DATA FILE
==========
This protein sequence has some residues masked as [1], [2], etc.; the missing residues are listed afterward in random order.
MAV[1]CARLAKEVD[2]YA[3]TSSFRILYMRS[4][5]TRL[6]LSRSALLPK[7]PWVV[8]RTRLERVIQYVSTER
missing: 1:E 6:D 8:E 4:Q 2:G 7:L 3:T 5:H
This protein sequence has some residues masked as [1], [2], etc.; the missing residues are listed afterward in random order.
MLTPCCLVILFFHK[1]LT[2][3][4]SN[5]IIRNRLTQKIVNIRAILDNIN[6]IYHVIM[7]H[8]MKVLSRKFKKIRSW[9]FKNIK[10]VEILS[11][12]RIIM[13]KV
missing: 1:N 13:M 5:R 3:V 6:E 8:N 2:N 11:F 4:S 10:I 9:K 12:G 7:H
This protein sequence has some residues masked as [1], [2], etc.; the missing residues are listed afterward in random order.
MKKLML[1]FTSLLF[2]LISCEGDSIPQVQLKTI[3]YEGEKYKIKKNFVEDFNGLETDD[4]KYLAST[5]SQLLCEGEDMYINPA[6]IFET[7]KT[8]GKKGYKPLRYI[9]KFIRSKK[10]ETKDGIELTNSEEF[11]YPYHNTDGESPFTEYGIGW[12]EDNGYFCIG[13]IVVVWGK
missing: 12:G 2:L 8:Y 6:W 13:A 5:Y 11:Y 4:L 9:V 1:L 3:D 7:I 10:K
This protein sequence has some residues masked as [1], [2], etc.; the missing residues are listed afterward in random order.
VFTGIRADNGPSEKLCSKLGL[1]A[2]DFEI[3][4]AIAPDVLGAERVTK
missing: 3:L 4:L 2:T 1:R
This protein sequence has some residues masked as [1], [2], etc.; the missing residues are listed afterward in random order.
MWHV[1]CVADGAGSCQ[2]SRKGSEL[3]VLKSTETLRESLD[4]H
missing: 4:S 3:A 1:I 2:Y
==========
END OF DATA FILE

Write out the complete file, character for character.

This protein sequence has some residues masked as [1], [2], etc.; the missing residues are listed afterward in random order.
MAV[1]CARLAKEVD[2]YA[3]TSSFRILYMRS[4][5]TRL[6]LSRSALLPK[7]PWVV[8]RTRLERVIQYVSTER
missing: 1:E 6:D 8:E 4:Q 2:G 7:L 3:T 5:H
This protein sequence has some residues masked as [1], [2], etc.; the missing residues are listed afterward in random order.
MLTPCCLVILFFHK[1]LT[2][3][4]SN[5]IIRNRLTQKIVNIRAILDNIN[6]IYHVIM[7]H[8]MKVLSRKFKKIRSW[9]FKNIK[10]VEILS[11][12]RIIM[13]KV
missing: 1:N 13:M 5:R 3:V 6:E 8:N 2:N 11:F 4:S 10:I 9:K 12:G 7:H
This protein sequence has some residues masked as [1], [2], etc.; the missing residues are listed afterward in random order.
MKKLML[1]FTSLLF[2]LISCEGDSIPQVQLKTI[3]YEGEKYKIKKNFVEDFNGLETDD[4]KYLAST[5]SQLLCEGEDMYINPA[6]IFET[7]KT[8]GKKGYKPLRYI[9]KFIRSKK[10]ETKDGIELTNSEEF[11]YPYHNTDGESPFTEYGIGW[12]EDNGYFCIG[13]IVVVWGK
missing: 12:G 2:L 8:Y 6:W 13:A 5:Y 11:Y 4:L 9:V 1:L 3:D 7:I 10:K
This protein sequence has some residues masked as [1], [2], etc.; the missing residues are listed afterward in random order.
VFTGIRADNGPSEKLCSKLGL[1]A[2]DFEI[3][4]AIAPDVLGAERVTK
missing: 3:L 4:L 2:T 1:R
This protein sequence has some residues masked as [1], [2], etc.; the missing residues are listed afterward in random order.
MWHV[1]CVADGAGSCQ[2]SRKGSEL[3]VLKSTETLRESLD[4]H
missing: 4:S 3:A 1:I 2:Y